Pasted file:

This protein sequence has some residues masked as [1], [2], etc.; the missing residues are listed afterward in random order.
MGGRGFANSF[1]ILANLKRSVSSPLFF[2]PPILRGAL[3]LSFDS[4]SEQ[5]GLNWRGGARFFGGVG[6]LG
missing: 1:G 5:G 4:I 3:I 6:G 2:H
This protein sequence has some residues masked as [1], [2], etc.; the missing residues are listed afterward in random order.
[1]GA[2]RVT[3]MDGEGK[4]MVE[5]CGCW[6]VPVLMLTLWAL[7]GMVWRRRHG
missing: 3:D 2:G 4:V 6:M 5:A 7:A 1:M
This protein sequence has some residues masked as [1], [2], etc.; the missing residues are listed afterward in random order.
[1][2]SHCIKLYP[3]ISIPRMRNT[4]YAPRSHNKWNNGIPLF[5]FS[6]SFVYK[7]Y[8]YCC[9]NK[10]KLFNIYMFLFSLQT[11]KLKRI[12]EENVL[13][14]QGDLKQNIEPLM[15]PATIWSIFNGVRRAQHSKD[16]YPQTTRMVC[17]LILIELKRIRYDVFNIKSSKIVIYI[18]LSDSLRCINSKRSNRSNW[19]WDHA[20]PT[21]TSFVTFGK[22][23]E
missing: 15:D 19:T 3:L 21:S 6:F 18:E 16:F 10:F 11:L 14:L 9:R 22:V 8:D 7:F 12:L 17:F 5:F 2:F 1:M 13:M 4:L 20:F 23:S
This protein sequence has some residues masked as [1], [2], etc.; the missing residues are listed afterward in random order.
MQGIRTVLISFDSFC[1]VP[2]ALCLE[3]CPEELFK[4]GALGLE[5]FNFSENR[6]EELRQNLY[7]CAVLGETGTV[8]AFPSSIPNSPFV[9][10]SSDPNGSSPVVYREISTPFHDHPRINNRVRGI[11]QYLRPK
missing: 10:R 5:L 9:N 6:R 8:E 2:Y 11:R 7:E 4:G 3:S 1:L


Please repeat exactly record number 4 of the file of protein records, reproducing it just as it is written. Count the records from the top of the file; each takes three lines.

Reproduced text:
This protein sequence has some residues masked as [1], [2], etc.; the missing residues are listed afterward in random order.
MQGIRTVLISFDSFC[1]VP[2]ALCLE[3]CPEELFK[4]GALGLE[5]FNFSENR[6]EELRQNLY[7]CAVLGETGTV[8]AFPSSIPNSPFV[9][10]SSDPNGSSPVVYREISTPFHDHPRINNRVRGI[11]QYLRPK
missing: 10:R 5:L 9:N 6:R 8:E 2:Y 11:R 7:E 4:G 3:S 1:L